They say that time heals all wounds, but that always sounds like a load of hooey to me. Time heals all wounds? Yeah, right. Then why is time the thing that gets everyone in the end?
So when a hurt is new and fresh, sometimes I’ll have that old voice creep into my head, saying things like “time heals all wounds” or “this too shall pass.”
And what do I do? I scoff. I ignore it. Tell myself that the pain will never end. That whatever is bothering me will always hurt me this much. That the pain will always be this fresh.
I’ll never get over it. Those ideas are nonsense.
And while I’m focused on the pain — on whatever is bothering me — I’m convinced that it’ll never end.
Inevitably, I get distracted by something else. Sometimes I am unlucky and it’s something else that’s inconvenient — even something else that hurts just as badly, but is a bit more fresh. Other times I’m fortunate, and something good or entertaining happens to distract me. Either way, I lose the old plot. And it’s on to something new.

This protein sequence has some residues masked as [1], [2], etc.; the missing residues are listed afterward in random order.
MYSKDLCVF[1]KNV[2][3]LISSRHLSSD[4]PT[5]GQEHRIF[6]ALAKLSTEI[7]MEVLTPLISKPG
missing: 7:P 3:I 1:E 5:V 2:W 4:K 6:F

And it’s then, when my back is turned, when my attention is directed toward something else, that time creeps in and works its magic. It’s so stealthy I don’t even register it. In fact, there will be many times that I suddenly remember this old pain — and in that moment it feels fresh and raw again and those moments serve to reinforce what I’d declared so confidently before — that time is useless. That I’ll always feel like shit about this or that.
But the funny thing is that there comes a point where it eventually turns, when the sting begins to leave the old event, and the memories of that pain become less frequent and less painful, not stopping suddenly, but trailing off… like someone who has forgotten what they wanted to say when it was their turn to speak.
I never think the pain will fade, but then it does. It always takes much longer than I want it to. And the fade is never quite as complete as I would like. But it does.